Sachchidananda 'The Life Divine' Book I,Ch.9, 10, 11, 12 - Track 306

Reason perceives it and you cannot correct it, there is no mistake in it, there is no error in it. It is this perception which is also called intuition. Very often when we speak of intuition what is the nature of intuition? Intuition is a perception which you cannot correct, which has no error in it. When you perceive, you perceive that it is true; it must be true there is no other alternative. But still it may be argued after having established all this, it may still be argued.

Question: Intuition is given by God?

Answer: It is there,

It is in your mind. It is not implanted from outside. You yourself are able to see it. It is only a perception which was closed which by this kind of a stimulation of this process which I gave you, now that closed perception is opened and now you can see directly. Having argued this, it can still be argued that really speaking there is really nothing but movement. All talk of stability etc., is your mind’s imposition. You are thinking, is an imposition of your reason. You may grant that reason certainly sees only in this way and it has got to oblige itself to perceive stability but it is only fiction of your reason. You reason is thinking like this, therefore, it is there but really speaking it is not there.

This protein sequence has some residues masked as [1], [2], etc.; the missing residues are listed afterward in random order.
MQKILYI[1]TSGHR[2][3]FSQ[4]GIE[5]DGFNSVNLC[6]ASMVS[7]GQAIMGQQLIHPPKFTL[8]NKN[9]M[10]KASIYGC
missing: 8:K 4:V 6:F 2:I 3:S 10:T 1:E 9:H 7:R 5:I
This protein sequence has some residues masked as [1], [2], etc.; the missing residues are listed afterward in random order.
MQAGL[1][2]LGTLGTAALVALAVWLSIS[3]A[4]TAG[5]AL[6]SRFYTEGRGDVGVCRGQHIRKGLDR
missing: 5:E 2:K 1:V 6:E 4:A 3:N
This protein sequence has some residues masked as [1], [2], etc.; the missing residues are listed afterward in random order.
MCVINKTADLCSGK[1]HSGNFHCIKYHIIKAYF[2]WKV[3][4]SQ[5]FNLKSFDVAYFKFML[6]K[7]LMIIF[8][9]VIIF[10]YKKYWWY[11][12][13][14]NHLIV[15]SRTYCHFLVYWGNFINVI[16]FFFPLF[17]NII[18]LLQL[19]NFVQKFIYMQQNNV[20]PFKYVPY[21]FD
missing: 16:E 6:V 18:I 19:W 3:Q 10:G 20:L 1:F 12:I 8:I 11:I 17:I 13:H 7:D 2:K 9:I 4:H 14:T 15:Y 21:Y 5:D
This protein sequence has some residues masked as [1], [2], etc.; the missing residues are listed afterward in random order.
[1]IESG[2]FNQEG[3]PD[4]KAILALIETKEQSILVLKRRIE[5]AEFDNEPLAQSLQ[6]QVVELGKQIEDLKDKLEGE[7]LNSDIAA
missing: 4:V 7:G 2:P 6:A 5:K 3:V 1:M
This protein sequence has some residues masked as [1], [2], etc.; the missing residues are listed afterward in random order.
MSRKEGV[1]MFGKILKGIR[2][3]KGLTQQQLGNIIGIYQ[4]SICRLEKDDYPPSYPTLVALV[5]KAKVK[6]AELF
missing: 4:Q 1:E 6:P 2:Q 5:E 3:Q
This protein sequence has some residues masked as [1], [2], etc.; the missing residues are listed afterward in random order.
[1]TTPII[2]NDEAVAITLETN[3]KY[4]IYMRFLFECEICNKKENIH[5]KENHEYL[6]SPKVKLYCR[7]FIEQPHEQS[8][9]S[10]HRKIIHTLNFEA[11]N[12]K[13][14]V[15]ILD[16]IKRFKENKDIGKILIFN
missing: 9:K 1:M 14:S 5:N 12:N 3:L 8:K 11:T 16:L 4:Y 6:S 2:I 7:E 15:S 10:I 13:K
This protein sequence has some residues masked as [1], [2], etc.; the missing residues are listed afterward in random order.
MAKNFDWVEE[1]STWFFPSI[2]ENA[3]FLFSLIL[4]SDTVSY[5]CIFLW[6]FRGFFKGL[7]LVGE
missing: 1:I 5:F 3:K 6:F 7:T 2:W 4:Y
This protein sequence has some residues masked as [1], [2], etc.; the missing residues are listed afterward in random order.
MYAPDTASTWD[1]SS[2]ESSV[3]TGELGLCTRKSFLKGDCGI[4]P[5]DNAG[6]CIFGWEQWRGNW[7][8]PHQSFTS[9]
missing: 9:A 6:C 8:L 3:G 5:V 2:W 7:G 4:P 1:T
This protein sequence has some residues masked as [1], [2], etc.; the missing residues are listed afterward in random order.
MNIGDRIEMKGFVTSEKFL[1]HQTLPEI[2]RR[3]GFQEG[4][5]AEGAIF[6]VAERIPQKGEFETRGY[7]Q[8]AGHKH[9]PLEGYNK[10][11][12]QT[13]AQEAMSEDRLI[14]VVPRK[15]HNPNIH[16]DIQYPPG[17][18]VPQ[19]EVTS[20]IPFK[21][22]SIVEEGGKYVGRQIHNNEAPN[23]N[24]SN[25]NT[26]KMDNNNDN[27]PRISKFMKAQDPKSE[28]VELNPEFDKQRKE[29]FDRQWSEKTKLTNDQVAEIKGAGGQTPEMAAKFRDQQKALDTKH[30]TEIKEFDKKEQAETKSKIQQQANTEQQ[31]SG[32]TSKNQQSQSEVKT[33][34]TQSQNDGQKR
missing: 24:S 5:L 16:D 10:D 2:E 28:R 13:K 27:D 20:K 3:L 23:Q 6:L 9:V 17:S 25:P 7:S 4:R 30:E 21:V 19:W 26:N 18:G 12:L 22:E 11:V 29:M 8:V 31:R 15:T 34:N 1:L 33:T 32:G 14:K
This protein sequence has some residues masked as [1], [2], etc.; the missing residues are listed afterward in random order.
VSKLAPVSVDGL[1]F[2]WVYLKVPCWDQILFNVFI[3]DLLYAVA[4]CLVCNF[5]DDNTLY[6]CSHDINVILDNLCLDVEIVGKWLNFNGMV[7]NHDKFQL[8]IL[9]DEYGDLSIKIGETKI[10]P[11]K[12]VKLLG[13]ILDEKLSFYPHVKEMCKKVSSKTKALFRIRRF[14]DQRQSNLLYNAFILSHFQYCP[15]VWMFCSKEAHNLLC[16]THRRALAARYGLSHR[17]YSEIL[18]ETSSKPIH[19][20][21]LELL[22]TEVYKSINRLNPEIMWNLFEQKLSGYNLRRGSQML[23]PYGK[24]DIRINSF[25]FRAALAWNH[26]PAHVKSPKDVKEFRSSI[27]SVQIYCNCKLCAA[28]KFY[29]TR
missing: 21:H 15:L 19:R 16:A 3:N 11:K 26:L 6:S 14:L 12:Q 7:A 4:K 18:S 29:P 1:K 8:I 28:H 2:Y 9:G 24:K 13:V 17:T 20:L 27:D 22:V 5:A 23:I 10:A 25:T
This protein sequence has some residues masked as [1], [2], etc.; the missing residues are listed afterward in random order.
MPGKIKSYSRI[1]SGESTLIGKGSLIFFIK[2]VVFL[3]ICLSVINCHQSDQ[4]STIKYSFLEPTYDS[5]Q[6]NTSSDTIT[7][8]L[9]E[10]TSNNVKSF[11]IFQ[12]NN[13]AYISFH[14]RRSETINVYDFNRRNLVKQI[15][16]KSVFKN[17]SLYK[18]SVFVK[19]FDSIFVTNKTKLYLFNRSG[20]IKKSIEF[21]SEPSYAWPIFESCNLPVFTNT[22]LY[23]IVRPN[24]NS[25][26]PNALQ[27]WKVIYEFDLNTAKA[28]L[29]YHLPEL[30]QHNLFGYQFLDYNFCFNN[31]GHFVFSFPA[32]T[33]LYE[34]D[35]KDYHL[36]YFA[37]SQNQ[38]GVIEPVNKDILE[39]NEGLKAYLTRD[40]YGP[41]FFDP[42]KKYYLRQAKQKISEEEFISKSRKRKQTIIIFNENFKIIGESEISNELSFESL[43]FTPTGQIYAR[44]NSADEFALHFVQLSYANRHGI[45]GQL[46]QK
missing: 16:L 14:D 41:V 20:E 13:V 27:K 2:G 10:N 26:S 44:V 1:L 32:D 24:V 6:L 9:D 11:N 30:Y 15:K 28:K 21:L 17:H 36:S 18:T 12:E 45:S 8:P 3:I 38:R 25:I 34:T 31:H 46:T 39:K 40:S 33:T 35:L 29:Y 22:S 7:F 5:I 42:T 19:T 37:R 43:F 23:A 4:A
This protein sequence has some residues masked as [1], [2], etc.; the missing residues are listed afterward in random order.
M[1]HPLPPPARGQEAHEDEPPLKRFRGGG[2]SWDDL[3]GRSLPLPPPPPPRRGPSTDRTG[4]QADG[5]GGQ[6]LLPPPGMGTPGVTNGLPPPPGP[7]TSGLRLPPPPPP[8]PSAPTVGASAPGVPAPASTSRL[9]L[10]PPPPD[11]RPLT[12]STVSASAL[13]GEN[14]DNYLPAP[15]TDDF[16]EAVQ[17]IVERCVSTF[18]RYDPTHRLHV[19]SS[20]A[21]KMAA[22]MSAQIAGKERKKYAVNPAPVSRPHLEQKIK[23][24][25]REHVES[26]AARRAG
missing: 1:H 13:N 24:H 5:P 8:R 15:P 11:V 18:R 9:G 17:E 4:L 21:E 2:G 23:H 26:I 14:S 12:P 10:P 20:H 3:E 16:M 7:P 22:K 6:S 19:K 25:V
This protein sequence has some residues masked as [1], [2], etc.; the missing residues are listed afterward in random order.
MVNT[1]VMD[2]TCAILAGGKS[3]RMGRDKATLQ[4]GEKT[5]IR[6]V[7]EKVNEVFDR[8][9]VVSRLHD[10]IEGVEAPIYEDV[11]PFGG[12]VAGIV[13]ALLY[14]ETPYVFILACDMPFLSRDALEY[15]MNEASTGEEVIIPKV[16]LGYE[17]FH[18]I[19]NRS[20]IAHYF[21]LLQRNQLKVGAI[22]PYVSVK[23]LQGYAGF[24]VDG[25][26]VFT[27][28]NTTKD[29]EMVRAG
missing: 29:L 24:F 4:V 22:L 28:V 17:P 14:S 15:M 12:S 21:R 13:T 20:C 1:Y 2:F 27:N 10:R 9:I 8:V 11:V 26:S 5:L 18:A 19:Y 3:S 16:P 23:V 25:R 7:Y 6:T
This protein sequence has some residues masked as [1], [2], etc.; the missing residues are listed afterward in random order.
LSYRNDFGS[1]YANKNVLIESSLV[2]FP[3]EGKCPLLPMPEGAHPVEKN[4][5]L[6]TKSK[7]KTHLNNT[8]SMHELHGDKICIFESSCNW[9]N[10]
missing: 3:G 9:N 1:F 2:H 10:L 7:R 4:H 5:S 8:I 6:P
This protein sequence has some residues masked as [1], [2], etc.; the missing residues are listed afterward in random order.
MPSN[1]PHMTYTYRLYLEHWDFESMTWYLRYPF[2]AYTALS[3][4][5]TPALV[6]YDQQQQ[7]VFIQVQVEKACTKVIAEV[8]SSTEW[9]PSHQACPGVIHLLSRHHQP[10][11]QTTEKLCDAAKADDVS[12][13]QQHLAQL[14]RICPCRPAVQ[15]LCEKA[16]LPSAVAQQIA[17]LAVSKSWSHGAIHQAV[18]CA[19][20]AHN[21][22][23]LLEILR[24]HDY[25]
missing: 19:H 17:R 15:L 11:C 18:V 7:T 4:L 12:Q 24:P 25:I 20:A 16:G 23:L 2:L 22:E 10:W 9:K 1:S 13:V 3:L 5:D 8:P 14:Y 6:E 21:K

It may be argued, and I am stating it because in the process of reasoning we need to confirm again and again – to ask whether we are not merely deceiving ourselves or not. Once again, let us see, let us examine – is it simply what my mind is imposing upon it or is it something else. Once again, let us repeat the argument – what I see exist is it not, what I see exists. It is an effect of something else, therefore, the cause must exist. If the cause did not exist, this would not exist. If that cause was itself an effect another cause would be existing, if it was beginning less then this effect would never have come into existence, if it was beginning less. It must, therefore, have a ground, a basis - there must have…now there is no question…once again I am repeating − there must have been a cause which is not caused. So as far as reason is concerned, you can be sure that this is the conclusion. If somebody now argues, you can say that your argument may have a ground but not on reason. You can argue from any side because without reason you can argue. Even irrationally also you can argue but if you claim that your argument is rational, is reasonable, is based on reason, then this conclusion is inevitable.

Not only that, but now, we make a further proposition that even in a higher experience, we find stability. Not only from the point of reason we have come to this conclusion but when you go behind the experience of all the movement, in an experience, you arrive at an experience of complete silence, complete stability.

Question: Do we conclude from this that effect is always a movement and cause is stability?

Answer: Not every cause. Only that cause which is not itself an effect.